SpaceX's Dragon cargo spacecraft returns to Earth with Pacific Ocean splashdown

On Sunday, March 19, the SpaceX Dragon spacecraft is set to leave from Long Beach Airport (LGB) to Houston after it's due to return to Earth and splashdown in the Pacific Ocean. The capsule was carrying 4,500 pounds of supplies and scientific experiment equipment when it made its way to the ISS, which was transferred over by ISS astronauts over the course of the past few weeks.

Expedition 50 astronauts Thomas Pesquet of ESA (European Space Agency) and Shane Kimbrough of NASA released the SpaceX Dragon cargo spacecraft from the International Space Station's robotic arm right on schedule, at 5:11 a.m. The cargo ship was released and "thrown" towards earth using a robotic arm attached on the global space station by astronauts Thomas Pesquet (of France) and Shane Kimbrough (of NASA).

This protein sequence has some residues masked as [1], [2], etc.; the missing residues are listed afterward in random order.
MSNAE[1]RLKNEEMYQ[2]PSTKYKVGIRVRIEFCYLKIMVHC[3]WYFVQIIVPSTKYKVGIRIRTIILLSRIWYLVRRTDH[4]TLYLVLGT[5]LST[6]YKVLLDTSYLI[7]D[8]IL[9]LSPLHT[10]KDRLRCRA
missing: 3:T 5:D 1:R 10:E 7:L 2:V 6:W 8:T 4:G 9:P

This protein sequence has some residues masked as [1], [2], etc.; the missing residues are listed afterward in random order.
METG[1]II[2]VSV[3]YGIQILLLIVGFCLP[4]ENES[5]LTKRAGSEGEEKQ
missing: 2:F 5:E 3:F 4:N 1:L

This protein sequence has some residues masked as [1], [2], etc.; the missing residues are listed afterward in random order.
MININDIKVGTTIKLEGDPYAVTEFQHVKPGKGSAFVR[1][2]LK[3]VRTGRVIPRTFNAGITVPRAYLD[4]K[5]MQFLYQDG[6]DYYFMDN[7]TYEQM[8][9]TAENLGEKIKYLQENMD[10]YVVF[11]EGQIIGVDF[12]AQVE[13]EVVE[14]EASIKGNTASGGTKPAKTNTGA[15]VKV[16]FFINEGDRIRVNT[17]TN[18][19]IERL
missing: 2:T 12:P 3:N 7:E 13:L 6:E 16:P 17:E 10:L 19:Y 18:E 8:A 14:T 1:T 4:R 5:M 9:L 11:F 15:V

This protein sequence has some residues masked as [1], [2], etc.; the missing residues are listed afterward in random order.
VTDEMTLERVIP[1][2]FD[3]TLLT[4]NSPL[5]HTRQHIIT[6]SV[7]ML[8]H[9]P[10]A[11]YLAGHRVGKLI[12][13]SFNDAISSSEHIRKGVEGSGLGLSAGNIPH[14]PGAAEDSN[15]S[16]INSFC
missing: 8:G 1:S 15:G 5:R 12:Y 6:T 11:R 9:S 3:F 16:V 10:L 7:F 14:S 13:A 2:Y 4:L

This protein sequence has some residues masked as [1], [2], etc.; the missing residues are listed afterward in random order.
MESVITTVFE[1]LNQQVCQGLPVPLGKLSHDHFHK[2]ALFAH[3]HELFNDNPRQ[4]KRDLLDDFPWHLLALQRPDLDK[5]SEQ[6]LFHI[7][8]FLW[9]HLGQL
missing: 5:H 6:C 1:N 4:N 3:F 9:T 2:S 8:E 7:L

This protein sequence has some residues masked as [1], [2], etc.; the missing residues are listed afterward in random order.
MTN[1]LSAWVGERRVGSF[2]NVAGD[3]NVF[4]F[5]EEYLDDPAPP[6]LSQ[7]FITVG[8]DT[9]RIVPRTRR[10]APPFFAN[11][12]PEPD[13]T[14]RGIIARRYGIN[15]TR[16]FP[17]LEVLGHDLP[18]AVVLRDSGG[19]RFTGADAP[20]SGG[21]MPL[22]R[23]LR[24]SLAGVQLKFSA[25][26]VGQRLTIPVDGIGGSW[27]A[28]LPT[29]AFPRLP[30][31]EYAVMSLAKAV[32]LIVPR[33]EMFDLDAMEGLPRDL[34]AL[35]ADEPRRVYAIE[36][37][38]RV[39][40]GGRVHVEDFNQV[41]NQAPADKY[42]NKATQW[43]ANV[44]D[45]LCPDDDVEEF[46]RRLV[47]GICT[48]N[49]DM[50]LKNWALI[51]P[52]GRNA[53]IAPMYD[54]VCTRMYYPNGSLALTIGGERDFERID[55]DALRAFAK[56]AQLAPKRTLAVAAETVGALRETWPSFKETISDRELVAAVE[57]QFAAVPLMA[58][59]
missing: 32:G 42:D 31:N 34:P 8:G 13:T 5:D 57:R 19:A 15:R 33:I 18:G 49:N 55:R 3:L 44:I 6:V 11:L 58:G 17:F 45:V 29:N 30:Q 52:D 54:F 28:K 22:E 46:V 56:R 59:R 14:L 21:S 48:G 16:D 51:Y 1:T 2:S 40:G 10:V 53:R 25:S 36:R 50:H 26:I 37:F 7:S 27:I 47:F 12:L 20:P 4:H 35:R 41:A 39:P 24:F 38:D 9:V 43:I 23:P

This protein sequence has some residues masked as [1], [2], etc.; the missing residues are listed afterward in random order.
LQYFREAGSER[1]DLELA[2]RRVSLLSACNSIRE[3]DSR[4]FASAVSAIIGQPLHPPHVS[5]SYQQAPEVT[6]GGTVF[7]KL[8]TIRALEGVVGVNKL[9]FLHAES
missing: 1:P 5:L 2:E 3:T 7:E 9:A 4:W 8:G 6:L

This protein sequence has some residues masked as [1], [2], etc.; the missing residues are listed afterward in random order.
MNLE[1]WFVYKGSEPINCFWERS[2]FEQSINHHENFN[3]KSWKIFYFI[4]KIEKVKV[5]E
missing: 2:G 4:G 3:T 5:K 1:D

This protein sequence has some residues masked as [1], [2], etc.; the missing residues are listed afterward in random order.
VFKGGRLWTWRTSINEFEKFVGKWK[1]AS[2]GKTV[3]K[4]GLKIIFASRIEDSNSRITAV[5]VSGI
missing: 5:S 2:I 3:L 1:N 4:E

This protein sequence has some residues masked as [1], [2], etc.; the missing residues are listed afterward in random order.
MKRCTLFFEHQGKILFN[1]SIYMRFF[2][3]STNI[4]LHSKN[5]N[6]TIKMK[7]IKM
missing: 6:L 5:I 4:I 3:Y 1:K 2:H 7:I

Space X's Falcon 9 rocket is prepared for a launch to the International Space Station February 17, 2017 at the Kennedy Space Center, Florida on LC39A, one of the renovated Space Shuttle launch pads that SpaceX leases from NASA. Dragon's journey home will be much shorter, however; it's slated to splash down in the Pacific Ocean at 10:54 a.m. EDT (1454 GMT) tomorrow, if everything goes according to plan.

SpaceX's Dragon spacecraft arrived at the International Space Station on February 23 and is set to leave early Sunday (March 19). The craft's deorbit burn and splashdown will not be broadcast.

  • Zachary Reyes